SaltyCrane Blog — Notes on JavaScript and web development

Card store project #2: Installing Satchmo, Django, PostgreSQL, and Apache on Ubuntu at Slicehost

As I mentioned in my previous post, I'm planning to set up an e-commerce site using the Satchmo shopping cart framework. Satchmo is built on the Django web framework which is written in the Python programming language. Satchmo has a lot of features built in which means it saves you a lot of work implementing them yourself. Check out this video introduction to Satchmo at this year's DjangoCon for more information.

After reading this discussion on the Satchmo mailing list, I decided to use Slicehost for hosting my site. Their cheapest plan provides 256MB of RAM for $20/month. Here are my notes on setting up Satchmo and Django with PostgreSQL, Apache, and mod_python on Ubuntu Intrepid at Slicehost. It seems lighttpd and nginx are popular lightweight alternatives to Apache on VPS setups. I do not know too much about this, but may explore these in the future.

Note, I don't describe how to setup a Satchmo project below. Maybe I will write another post about that later... For more information, see the Satchmo Installation documentation. Update 2008-12-12: I did write another blog post-- see Installing Satchmo, part 2.

Setup Slicehost

  • Sign up for an account at I chose Ubuntu Intrepid for my operating system and named my slice "toad".
  • I followed the following two excellent Slicehost tutorials: Ubuntu Setup Part 1 and Part 2.
  • An important step is setting the system locale. Since I'm in the United States, I used the following commands (run as root):
    locale-gen en_US.UTF-8
    update-locale LANG=en_US.UTF-8

Install apache, mod_python, postgresql, and postgres python bindings

  • Run as root (or use sudo):
    apt-get update
    apt-get upgrade
    apt-get dist-upgrade
    apt-get install apache2 apache2-mpm-prefork
    apt-get install libapache2-mod-python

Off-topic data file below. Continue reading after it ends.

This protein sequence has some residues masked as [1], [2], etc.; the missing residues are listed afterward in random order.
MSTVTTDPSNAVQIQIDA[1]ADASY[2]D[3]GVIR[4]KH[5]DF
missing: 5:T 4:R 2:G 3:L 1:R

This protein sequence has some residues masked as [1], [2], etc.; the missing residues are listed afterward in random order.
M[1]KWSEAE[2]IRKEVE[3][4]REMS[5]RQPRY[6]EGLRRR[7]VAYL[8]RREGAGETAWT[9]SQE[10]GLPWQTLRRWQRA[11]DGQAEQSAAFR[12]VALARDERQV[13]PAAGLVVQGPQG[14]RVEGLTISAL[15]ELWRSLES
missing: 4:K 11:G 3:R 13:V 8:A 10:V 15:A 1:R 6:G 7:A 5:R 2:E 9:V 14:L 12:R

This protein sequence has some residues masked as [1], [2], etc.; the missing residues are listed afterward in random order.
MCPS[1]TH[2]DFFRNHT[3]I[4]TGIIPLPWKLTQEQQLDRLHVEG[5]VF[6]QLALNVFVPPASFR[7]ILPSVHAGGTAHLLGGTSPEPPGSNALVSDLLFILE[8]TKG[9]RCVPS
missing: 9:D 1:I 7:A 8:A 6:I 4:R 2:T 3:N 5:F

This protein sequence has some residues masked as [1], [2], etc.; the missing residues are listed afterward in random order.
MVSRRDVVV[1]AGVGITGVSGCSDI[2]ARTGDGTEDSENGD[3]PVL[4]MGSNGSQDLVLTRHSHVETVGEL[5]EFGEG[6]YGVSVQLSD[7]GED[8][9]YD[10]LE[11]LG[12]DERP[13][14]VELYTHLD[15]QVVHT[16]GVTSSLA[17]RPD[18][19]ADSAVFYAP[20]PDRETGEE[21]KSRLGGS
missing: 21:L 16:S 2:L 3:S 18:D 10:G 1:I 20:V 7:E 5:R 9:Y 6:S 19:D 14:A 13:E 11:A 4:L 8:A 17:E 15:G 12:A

apt-get install postgresql
    apt-get install python-psycopg2

Configure apache

  • I used the following Slicehost tutorials: Install Apache, Configure Apache Part 1, Configure Apache Part 2
  • Of particular note, when installing apache, I got this warning:
    apache2: Could not reliably determine the server's fully qualified domain name, using for ServerName
    Fix it by setting the ServerName in /etc/apache2/apache2.conf:
    ServerTokens Prod
    See the Apache docs for more information on ServerName.

Install Django 1.0.2

  • Run the following as root:
    cd /srv
    tar zxvf Django-1.0.2-final.tar.gz
    mkdir python-packages
    cd python-packages
    ln -s ../Django-1.0.2-final/django

Test Django (optional)

  • Run the following as root:
    export PYTHONPATH=/srv/python-packages
    /srv/Django-1.0.2-final/django/bin/ startproject testdjango
  • Edit /etc/apache2/httpd.conf:
    <location "/">
        SetHandler python-program
        PythonHandler django.core.handlers.modpython
        SetEnv DJANGO_SETTINGS_MODULE testdjango.settings
        PythonPath "['/srv', '/srv/python-packages'] + sys.path"
        PythonDebug On
  • Restart apache:
    /etc/init.d/apache2 restart
    Navigate to your slice's IP address in your browser and you should see the Django "It worked!" page.

Install Satchmo